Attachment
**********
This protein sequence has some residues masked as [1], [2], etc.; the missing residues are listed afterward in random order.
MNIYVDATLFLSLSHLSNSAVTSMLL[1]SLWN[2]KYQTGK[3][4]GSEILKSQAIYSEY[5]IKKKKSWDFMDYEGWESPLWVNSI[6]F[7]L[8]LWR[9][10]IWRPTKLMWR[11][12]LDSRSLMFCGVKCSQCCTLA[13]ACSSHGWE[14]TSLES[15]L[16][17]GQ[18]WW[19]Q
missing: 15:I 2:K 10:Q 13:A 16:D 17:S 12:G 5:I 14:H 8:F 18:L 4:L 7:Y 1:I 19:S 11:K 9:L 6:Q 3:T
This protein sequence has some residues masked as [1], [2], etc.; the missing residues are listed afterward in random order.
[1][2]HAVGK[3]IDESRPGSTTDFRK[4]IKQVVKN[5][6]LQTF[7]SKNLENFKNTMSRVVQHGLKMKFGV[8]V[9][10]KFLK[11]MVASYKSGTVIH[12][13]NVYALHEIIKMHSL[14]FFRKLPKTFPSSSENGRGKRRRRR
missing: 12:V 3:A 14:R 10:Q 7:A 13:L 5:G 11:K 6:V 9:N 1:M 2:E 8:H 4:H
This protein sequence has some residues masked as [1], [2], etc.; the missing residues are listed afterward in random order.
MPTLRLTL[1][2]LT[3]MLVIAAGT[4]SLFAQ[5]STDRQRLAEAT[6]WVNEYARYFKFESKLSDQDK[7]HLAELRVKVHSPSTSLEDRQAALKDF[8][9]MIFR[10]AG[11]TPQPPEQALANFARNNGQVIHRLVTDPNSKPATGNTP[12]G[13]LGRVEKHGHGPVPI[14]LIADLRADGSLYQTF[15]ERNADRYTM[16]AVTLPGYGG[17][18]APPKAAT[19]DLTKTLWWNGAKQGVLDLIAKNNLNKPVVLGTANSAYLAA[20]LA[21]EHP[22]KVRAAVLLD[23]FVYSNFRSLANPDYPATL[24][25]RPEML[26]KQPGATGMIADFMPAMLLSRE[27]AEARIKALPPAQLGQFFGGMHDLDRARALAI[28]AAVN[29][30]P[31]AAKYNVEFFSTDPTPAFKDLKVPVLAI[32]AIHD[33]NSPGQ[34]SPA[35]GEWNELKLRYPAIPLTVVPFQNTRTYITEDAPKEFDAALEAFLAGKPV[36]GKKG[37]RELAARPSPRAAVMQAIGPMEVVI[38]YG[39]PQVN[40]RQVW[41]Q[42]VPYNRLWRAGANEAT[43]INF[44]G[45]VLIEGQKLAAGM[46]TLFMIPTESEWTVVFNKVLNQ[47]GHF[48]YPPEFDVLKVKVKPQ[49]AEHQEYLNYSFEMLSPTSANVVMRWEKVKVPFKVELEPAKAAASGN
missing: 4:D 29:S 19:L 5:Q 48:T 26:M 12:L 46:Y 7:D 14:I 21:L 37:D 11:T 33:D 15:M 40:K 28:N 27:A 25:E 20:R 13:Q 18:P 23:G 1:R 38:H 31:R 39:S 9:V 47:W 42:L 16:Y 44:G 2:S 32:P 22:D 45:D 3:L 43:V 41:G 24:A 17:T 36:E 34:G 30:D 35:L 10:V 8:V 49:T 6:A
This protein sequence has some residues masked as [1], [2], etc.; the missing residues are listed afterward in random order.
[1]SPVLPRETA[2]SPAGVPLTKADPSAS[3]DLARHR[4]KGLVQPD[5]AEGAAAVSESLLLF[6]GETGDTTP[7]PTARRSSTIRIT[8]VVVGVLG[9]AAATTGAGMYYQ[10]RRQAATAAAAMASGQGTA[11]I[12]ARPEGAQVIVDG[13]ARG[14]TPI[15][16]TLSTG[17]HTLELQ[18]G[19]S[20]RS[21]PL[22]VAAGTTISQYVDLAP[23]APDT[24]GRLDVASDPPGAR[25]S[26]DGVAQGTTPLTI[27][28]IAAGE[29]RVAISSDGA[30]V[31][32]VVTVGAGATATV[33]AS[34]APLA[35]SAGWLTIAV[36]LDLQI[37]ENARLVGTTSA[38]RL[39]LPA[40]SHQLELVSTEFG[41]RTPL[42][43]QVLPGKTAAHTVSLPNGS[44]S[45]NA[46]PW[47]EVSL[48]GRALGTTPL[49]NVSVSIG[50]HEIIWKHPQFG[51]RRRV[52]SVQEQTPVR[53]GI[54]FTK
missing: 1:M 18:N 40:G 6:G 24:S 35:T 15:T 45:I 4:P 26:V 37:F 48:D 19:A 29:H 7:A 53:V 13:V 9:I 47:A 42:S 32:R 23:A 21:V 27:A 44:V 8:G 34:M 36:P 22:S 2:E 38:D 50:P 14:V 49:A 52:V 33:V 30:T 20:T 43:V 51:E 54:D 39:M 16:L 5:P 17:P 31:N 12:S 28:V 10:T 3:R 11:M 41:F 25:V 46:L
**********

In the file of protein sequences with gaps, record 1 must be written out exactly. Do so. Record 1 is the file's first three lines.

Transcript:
This protein sequence has some residues masked as [1], [2], etc.; the missing residues are listed afterward in random order.
MNIYVDATLFLSLSHLSNSAVTSMLL[1]SLWN[2]KYQTGK[3][4]GSEILKSQAIYSEY[5]IKKKKSWDFMDYEGWESPLWVNSI[6]F[7]L[8]LWR[9][10]IWRPTKLMWR[11][12]LDSRSLMFCGVKCSQCCTLA[13]ACSSHGWE[14]TSLES[15]L[16][17]GQ[18]WW[19]Q
missing: 15:I 2:K 10:Q 13:A 16:D 17:S 12:G 5:I 14:H 8:F 18:L 4:L 7:Y 1:I 19:S 11:K 9:L 6:Q 3:T